Wednesday, October 7, 2009

Wednesday's Words for October 7, 2009

Turkey day is coming to Canada next Monday—the same day, this year, as Columbus Day in the United States.

It never fails that when I think of Thanksgiving, I recall my school days and the colourful renditions of pumpkins and pilgrims, Indians and The Mayflower and of course, turkeys that we made to decorate the walls of our classroom. I don’t believe it ever occurred to me that we were using American symbols to illustrate our Canadian holiday; the truth is we likely stole the holiday in the first place. What else would we have used to depict it?

I try to live my life each day with an attitude of gratitude, but like most people I focus on that a little more as Thanksgiving draws near. This is the time of year we tend to think of our blessings more than any other.

This year it seems a little harder to find things to be grateful for than in years past. So many people I know are going through really tough and challenging times, not just financially, but emotionally and physically as well. Over the last year, lives have changed course, some marriages have ended, families have been torn apart, and some lives have even been lost.

Then there are so many people scrambling, trying to make ends meet with work hours diminished or jobs gone completely. More people are in need this year than ever before.

Every once in a while I fall into the trap of feeling sorry for myself. It doesn’t happen often but when it does, God always gives me a boot in the butt. Whenever I begin to think I’ve got it rough, I find someone who is much worse off than I am. In those moments I hear a voice chiding me, and that voice sounds amazingly like my mother.

Living in North America we do, of course, have much to be grateful for. Even in these hard economic times, we have blessings many in the world can only dream of. We don’t have to fear bombs falling on our heads, or government soldiers breaking down our doors and carting us off. We may be restricted in our activities by money and time, but otherwise we can do with ourselves and our lives as we will.

We can worship or not according to our own conscience. We can freely elect whichever candidate we choose or we can freely elect not to vote at all.

In our family, even though Thanksgiving itself is always on the Monday, we tend to have our big dinner the day before. When we lived in Flamborough, Thanksgiving meant a trip to the Fair – that would be the Rockton World’s Fair (as it is always billed) followed by the usual turkey feast at home.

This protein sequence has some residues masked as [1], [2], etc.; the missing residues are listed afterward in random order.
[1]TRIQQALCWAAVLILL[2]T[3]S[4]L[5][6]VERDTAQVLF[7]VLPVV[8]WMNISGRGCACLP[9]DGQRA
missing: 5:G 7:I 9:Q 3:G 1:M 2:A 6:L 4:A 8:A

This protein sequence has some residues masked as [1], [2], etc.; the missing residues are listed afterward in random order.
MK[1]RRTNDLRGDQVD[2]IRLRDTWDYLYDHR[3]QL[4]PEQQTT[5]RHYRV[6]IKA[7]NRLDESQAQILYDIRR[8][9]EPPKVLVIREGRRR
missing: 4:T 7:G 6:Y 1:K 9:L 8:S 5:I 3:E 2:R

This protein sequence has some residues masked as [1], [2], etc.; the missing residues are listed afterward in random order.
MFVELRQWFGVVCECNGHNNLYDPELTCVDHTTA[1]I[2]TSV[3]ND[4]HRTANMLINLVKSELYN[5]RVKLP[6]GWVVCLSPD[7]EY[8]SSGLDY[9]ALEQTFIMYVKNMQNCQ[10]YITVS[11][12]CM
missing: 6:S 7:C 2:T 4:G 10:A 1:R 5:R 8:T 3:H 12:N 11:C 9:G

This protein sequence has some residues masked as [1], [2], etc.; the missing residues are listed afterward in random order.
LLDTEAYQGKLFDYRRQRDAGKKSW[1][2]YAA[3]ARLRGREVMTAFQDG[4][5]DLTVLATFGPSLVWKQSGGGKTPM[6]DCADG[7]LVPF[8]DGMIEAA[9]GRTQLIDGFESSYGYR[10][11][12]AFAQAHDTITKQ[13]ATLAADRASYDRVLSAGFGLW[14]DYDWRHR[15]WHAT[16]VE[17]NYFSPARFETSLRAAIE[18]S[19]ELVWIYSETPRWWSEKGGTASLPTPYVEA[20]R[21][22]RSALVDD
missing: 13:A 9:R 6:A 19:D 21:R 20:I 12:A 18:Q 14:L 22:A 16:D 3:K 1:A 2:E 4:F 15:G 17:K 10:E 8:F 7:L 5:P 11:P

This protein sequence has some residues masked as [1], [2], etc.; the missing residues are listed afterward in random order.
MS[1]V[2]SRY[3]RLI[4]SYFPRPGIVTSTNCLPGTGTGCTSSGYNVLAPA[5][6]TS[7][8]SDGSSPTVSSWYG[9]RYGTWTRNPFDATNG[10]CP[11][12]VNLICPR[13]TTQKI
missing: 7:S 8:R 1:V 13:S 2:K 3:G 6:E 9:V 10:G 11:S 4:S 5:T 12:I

We haven’t been to that Fair in several years, even though it’s location is close to where my beloved works. There is a Fair in this town on the Labour Day weekend, and one Fair a year is enough for us.

This year, I went ahead and invited people for Sunday dinner. We’ll be entertaining my daughter and her son, as well as our second daughter and the children of our late son, and her new S. O. Our menu will be the traditional, minus pumpkin pie—because our second daughter doesn’t like it.

The house won’t be as crowded or as noisy as it has been for celebrations passed. We’ll be absent seven members of the family—including my daughter’s two step children whom I fear we will rarely see in the future—and our son and his family. As you know, having fewer guests doesn’t necessarily mean less work. I’m trying to plan how I can prepare some of the food the day before, so I’m not left trying to do everything at the last minute. Because of work schedules, the girls won’t be able to arrive until around dinner time, and so I’ll be preparing the meal on my own.

Some day, when I hone my diplomatic skills just a bit more, I’ll do an entire essay on my beloved’s effectiveness in the home in general and the kitchen in particular.

To my Canadian friends, I wish a wonderful and blessed Thanksgiving. To my American friends, I hope that you get to enjoy an extra day of leisure with family and friends on Columbus Day.

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1 comment:

Zequeatta Jaques said...

Morgan, you always write a great blog and I enjoy reading each one. I think that all of us are prone to sometimes think "Woe is me," and we forget to look around and see how good we actually have it in life. Keep writing those blogs and I hope you have a wonderful Thanksgiving.